If Georgia isn’t on Democrats’ minds, it should be. It shouldn’t take too much of a reminder to recall the election of 2020, and an outcome that delivered the Senate to the Dems. Well, that setting is once more on the horizon, and it could be even more critical when you consider the senate and gubernatorial races.

During the recent debate between the Democratic incumbent Raphael Warnock and GOP contender Herschel Walker, the two Black men went after each other like Ali v. Frazier, though Warnock seemed less inclined to truly take off the gloves. Recent polls indicate that Warnock is favored by 46.4% of respondents to Walker’s 43.4%, and given the margin of error it’s a virtual dead heat.

Warnock has promised to be more aggressive as the midterm election looms ever closer. He told the press he is ready to be less restrained in favor of more direct attacks on his opponent. After casting his vote on Monday, he said “I guess he [Walker] expects the people of Georgia now to hallucinate and imagine that he is also a United States senator,” in reference to Walker flashing an honorary sheriff’s badge during the debate. “He’s clearly not ready.”

One woman polled said she will vote for Warnock because she likes his position on Medicaid expansion and against the U.S. Supreme Court decision overturning Roe v. Wade and on women’s reproductive rights. She believed that Walker was “not qualified to serve.” On the other hand, another woman said she liked Walker when he spoke at her church. “He seemed like a good man,” she said, “and I’m a Christian and I’m conservative in my values.” Still, many Republicans are having second thoughts about Walker after learning of allegations of violence against his ex-wife and that he paid for a former girlfriend’s abortion. “If these things are true,” one woman exclaimed, “that’s horrible.”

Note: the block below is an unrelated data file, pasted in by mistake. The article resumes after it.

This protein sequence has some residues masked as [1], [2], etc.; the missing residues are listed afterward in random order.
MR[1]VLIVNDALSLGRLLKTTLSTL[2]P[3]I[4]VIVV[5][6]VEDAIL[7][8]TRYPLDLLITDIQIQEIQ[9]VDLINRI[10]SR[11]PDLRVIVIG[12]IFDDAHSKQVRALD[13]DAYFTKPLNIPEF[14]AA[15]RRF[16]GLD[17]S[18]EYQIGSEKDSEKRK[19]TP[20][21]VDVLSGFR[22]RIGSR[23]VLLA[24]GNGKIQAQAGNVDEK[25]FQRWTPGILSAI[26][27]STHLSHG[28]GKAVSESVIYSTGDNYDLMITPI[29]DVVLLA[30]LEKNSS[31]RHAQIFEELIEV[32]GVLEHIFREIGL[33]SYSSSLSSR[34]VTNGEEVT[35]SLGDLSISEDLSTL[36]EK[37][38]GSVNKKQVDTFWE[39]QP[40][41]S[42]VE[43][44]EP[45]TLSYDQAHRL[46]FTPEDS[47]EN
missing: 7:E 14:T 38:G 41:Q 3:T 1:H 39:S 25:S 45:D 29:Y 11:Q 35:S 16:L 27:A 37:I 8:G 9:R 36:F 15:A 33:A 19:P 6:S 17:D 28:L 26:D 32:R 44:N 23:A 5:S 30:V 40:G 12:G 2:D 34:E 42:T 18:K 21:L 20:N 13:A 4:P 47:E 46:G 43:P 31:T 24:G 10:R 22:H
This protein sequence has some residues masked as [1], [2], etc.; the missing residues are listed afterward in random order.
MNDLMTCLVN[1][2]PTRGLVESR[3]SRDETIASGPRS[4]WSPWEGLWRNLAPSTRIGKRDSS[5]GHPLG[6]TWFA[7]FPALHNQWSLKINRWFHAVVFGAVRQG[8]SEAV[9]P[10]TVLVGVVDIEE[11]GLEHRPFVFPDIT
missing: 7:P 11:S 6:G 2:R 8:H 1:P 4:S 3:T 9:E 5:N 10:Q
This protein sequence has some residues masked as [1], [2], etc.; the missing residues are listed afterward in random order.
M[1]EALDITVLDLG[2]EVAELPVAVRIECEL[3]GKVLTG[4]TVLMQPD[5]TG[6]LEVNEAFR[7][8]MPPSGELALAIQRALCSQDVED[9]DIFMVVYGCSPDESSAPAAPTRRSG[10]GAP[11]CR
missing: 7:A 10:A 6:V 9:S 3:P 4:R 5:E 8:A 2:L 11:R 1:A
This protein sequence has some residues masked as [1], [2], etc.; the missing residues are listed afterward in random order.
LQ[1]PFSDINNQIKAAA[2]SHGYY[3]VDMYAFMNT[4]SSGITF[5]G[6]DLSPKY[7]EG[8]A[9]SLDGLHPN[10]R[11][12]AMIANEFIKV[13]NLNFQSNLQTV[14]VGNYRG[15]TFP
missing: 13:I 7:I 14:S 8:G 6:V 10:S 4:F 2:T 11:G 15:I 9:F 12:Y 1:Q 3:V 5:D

A recent poll has Brian Kemp, the Republican governor, opening up a double-digit lead over Democratic challenger Stacey Abrams. Each new poll reveals an increase in Kemp’s lead over Abrams, who is once again seeking the state’s highest office. Even some of those polled promised to vote for Kemp, though they oppose his views on abortion.  

One person in the poll said she believed that Kemp has done a good job, and while she disagrees with Kemp on his opposition to abortion, “I can’t vote the other way on that one issue.”

At the moment Kemp maintains a marginal lead over Abrams and one he must keep in order to avoid a runoff in December. A Black man who works in communications said he plans to vote for Abrams because, “The conservative side had gone full on hypocrisy. I can’t get behind a single conservative candidate.”

Turnout will be a key factor in determining who comes out on top in both races, and Black voters have overwhelmingly preferred Abrams and Warnock, unsurprisingly. Race, gender, educational background, and age-groups will be pivotal points in both the senatorial and gubernatorial races, and as they always say there are polls and then there are polls, and they are only temporary barometers of the moment.

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